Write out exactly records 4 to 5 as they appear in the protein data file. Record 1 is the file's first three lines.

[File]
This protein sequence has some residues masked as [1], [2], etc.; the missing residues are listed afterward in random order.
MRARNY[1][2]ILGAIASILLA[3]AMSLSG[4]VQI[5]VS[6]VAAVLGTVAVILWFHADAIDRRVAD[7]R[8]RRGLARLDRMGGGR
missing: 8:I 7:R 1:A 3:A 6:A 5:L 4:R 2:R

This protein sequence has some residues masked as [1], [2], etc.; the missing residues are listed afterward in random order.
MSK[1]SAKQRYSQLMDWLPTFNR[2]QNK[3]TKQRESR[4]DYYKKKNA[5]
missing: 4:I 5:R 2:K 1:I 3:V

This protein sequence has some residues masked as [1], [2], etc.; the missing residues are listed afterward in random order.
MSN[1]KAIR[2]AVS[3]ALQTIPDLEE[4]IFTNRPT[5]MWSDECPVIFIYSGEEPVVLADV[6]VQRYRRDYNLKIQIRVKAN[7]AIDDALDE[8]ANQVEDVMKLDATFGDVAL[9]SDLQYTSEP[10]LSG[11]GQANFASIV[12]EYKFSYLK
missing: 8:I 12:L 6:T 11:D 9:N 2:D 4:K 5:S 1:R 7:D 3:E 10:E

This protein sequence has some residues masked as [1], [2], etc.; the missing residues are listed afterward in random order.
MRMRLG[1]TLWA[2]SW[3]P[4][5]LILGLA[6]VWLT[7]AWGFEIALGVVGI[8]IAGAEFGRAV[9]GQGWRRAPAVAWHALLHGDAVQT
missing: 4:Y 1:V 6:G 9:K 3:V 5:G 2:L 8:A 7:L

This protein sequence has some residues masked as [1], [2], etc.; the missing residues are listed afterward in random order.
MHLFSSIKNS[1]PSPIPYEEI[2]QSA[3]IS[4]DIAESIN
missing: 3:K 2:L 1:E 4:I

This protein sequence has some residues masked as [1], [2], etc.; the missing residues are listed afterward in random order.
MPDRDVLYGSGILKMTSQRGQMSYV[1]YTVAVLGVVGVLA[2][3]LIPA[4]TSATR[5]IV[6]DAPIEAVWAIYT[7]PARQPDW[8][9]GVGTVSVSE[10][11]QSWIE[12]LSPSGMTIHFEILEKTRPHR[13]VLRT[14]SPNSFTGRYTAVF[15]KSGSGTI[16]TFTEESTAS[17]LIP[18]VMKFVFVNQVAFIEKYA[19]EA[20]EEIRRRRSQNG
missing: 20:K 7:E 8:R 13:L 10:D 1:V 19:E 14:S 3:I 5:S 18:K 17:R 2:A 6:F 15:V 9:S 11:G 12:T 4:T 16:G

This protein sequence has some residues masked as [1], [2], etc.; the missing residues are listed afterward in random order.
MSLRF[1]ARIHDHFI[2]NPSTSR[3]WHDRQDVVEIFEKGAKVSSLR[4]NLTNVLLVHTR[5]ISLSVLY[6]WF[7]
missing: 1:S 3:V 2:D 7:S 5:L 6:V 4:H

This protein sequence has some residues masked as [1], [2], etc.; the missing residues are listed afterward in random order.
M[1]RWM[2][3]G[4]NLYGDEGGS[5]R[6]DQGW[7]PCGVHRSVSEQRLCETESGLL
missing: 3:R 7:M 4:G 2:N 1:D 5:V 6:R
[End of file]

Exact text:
This protein sequence has some residues masked as [1], [2], etc.; the missing residues are listed afterward in random order.
MRMRLG[1]TLWA[2]SW[3]P[4][5]LILGLA[6]VWLT[7]AWGFEIALGVVGI[8]IAGAEFGRAV[9]GQGWRRAPAVAWHALLHGDAVQT
missing: 4:Y 1:V 6:G 9:K 3:V 5:G 2:L 8:A 7:L

This protein sequence has some residues masked as [1], [2], etc.; the missing residues are listed afterward in random order.
MHLFSSIKNS[1]PSPIPYEEI[2]QSA[3]IS[4]DIAESIN
missing: 3:K 2:L 1:E 4:I